Mad Skillz: How to plant a church in a new(ish) community

Andrew Millsom is a college buddy of mine planting a new church with my old church in Townsville, Willows Presbyterian. His church is called Northside Presbyterian and it is a new church in a new suburb in Townsville, North Queensland. One of Australia’s fastest growing cities. Townsville is an amazing place full of amazing gospel opportunities. This new church is in Townsville’s Northern Beaches area, so if you live nearby, and you’re looking for a family friendly church. Check. it. out. They also have great coffee (supplied by me – you too can buy coffee for your home, business, or church).

These are some of Andrew’s thoughts almost nine months in (though the plant is the product of years of preparation from the Willows perspective, and it launched in January, Andrew moved to Townsville towards the end of last year).

I’m not your hairy-chested, Mark Driscoll type church planter, but still I think I’ve learned some things. Here’s a sample.

1. A hand-picked core group is great.
If you come to Northside you’ll see something that looks a lot like normal church. But it’s what you won’t see that matters – you won’t see people sniping at each other, fighting, forming cliques, or complaining about stuff that isn’t being done their way. And you won’t realise that almost everyone there is in a small group and desires to serve in some way. All this makes the day-to-day work of church planting a lot easier. And Northside is like this because the core group was hand picked.

2. Just because you plant a church doesn’t mean new people will come.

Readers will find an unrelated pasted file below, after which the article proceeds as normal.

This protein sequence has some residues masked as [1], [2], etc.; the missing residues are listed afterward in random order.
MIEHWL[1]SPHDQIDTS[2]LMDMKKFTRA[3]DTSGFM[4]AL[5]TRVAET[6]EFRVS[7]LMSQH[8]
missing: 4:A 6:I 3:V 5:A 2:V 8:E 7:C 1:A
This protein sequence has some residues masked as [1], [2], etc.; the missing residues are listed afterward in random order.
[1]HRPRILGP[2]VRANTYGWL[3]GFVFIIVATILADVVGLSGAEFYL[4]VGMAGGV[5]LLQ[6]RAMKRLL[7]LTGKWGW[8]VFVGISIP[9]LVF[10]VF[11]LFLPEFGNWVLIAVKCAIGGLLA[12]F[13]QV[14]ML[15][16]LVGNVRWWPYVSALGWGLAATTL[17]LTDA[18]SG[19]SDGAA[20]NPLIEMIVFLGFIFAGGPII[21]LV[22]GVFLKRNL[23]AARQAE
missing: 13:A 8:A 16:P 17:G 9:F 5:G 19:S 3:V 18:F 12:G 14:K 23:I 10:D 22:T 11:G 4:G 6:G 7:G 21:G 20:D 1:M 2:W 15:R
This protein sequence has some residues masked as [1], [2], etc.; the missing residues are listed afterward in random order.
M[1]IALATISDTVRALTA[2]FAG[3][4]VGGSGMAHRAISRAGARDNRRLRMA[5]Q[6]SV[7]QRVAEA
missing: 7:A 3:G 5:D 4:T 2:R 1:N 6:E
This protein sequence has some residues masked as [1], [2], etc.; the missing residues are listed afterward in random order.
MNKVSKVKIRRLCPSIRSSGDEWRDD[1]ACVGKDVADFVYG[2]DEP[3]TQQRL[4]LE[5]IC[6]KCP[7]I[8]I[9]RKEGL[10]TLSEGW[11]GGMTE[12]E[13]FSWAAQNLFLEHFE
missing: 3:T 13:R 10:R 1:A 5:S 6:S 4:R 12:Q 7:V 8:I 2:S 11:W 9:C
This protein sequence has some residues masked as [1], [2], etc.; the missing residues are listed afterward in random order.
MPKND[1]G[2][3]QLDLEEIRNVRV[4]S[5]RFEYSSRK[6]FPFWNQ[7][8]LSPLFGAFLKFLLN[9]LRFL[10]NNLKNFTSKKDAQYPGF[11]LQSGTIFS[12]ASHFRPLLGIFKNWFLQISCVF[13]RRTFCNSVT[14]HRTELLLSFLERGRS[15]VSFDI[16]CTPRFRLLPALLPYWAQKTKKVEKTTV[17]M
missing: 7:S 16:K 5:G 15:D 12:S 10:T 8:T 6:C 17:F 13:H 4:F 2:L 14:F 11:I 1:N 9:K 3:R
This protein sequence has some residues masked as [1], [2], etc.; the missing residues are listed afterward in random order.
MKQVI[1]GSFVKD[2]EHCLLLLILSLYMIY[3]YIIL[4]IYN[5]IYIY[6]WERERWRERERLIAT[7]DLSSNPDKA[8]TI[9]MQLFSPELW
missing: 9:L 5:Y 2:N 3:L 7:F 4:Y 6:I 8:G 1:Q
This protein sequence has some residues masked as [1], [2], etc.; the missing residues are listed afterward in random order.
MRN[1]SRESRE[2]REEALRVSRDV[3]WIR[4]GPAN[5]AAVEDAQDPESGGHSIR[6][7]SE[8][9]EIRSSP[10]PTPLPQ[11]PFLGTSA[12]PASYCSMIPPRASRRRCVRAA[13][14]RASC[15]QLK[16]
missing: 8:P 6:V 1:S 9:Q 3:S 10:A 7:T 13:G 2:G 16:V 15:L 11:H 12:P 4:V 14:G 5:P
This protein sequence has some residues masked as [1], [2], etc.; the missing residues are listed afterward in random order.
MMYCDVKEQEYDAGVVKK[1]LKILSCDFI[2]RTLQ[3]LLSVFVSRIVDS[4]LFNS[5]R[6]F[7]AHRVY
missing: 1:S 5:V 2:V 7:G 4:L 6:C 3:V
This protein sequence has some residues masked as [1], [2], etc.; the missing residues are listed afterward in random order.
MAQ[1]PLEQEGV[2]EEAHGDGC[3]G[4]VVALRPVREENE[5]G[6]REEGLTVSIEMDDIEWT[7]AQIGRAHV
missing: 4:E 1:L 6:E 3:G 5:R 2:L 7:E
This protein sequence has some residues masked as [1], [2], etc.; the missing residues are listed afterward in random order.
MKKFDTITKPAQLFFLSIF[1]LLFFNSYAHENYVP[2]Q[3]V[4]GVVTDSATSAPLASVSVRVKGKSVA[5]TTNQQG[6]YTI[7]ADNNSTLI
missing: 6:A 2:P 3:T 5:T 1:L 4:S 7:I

This might sound obvious but sometimes we’re tempted to think this way. Sure the church is good, sure it doesn’t have some of the ‘baggage’ of an established church, sure it really is a church worth coming to. But if people don’t know you’re there, they can’t come. You need to put effort into getting your name out there.

3. The basics remain the basics.
The important things stay the same whether you’re in an established church or a church plant – teaching the Bible, welcoming newcomers, looking after the people who’re already there. If anything, without some of the distractions of a larger church, church planting means you focus on these things even more.

4. Being a part of a team is really helpful.
Church planters are generally one-man-bands. And like any pastor of a small church you need others to encourage and challenge you. I’ve been blessed to be part of a great team at our mother church, Willows, but I also try to catch up with one of the other pastors in the area (the Baptist guy) on a regular basis.

5. A community presence is gold.
We meet in a community hall in a state school. We did a working bee there last Saturday. Gold! You can’t buy that sort of goodwill for
the church or for Jesus Christ for that matter. People in our community no longer automatically have a positive view of Christians; we have to earn that. And church
planting (generally) provides more opportunities for doing that.

6. Best book I’ve read on church planting
Church Planting Is for Wimps by Mike McKinley. It’s just really down to earth… and short!

The author

Nathan runs St Eutychus. He loves Jesus. His wife. His daughter. His son. His other daughter. His dog. Coffee. And the Internet. He is the campus pastor at Creek Road South Bank, a graduate of Queensland Theological College (M. Div) and the Queensland University of Technology (B. Journ). He spent a significant portion of his pre-ministry-as-a-full-time-job life working in Public Relations, and now loves promoting Jesus in Brisbane and online. He can't believe how great it is that people pay him to talk and think about Jesus.